July 9, 2005

A Week of Wells

I saw War of the Worlds last week, and just finished The Time Machine, so it's only appropriate I form some opinion of H. G. Wells and his stories before I forget who he was, what he did, and if I fancied any of it.

[Spoilers Below]

I would hate to judge an author by the Hollywood depiction of his book (especially when the lead is crazy Tom Cruise), so my opinion of War of the Worlds is only based on Speilberg's interpretation. By comparison, it was better than Signs, worse than Independence Day, and probably scored just below average in my grading of Sci-Fi movies. The special effects were great, but for someone that watches movies partly to dissect and analyze plots and character detail, the major flaws were a lot to stomach. In the beginning of the movie, a lightning storm creates an electromagnetic pulse that seems to put all electronic equipment out of commission. Seconds later, we see one guy in the streets with a video camera taping the alien destruction, and later, we see a camera crew that has close up video of the lightning striking the ground and transporting the aliens into their underground ships. If the EMP destroyed all electronic equipment, neither of these devices should have functioned. Also, how does the son manage to escape unscathed and beat Ray and Rachel back to Boston when the entire path he is traveling towards explodes into flames? Beyond those major flaws, I'm still not sure I even know what the aliens wanted on Earth. First they go zap crazy and exterminate humans into dust, then they go vampire and want everyone's blood. Just when I thought things were getting good and the aliens were going to be victorious, Morgan Freeman chimes in with a short explanation of why the humans win due to their own dumb luck.

As far as The Time Machine, I found it to be a disappointing read. Although the future world of the Eloi and Morlocks was unique and well founded, the events of the story were narrated anticlimactically, and the character development was non-existant. It is nearly impossible to fully immerse yourself in a novel if you can't relate to a character, or at least feel engaged in his journey. While reading, I found myself thinking "Hmm.. interesting idea. Yeah, I might buy that explanation of things," but never actually cared what happened to the Time Traveller. Wells had a few insightful passages explaining time and how the future evolved. He has an admonitory description of the human race in 2701, one which was maybe far fetched, but still interesting. It wasn't a book I'd rush to read again, but I could have easily found worse ways to spend the couple of hours it took to finish.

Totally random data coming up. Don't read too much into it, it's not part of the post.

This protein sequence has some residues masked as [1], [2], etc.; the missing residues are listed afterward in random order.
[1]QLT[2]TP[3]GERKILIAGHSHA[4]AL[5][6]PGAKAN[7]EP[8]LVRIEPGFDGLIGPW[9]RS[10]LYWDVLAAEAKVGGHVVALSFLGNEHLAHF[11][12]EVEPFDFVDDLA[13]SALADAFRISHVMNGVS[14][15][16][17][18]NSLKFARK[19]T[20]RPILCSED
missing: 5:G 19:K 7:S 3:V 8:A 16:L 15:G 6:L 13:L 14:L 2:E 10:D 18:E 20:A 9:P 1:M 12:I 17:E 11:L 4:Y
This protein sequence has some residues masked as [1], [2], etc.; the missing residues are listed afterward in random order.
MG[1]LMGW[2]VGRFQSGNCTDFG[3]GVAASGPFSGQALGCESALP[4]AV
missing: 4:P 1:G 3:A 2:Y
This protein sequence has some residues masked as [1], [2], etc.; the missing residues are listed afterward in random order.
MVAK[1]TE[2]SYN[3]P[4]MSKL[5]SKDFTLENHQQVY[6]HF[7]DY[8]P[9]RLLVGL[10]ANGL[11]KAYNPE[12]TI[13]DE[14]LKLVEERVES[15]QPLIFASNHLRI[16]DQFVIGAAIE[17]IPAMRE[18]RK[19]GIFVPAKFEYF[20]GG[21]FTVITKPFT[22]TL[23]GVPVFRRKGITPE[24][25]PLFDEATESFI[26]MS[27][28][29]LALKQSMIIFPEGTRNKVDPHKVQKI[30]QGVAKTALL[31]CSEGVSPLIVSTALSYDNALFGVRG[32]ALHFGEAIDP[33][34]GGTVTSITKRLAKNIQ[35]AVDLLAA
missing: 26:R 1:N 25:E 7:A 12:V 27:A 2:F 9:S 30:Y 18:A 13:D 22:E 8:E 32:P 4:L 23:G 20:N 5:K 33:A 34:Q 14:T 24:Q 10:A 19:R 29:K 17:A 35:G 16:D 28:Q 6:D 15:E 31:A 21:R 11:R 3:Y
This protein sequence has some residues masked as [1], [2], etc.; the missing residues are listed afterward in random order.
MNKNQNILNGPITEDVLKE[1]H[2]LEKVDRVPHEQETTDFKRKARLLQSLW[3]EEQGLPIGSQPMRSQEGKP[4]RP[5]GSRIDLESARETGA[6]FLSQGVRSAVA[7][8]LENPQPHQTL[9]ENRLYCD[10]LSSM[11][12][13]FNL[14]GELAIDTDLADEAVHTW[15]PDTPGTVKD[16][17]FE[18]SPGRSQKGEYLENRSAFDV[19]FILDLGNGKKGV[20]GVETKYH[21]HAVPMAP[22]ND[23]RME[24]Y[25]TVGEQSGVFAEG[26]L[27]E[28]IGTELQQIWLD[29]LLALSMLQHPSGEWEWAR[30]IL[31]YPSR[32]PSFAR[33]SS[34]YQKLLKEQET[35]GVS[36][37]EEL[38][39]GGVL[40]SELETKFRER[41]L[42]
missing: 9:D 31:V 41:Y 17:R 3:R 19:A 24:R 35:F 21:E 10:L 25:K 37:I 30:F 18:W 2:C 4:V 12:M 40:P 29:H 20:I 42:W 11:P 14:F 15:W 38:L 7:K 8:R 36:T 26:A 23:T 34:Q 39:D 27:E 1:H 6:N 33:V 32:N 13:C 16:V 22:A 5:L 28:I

"I grieved to think how brief the dream of the human intellect had been. It has committed suicide. It had set itself steadfastly towards comfort and ease, a balanced society with security and permanency as its watchword, it had attained its hopes - to come to this at least... And a great quiet had followed." - The Time Machine, H. G. Wells

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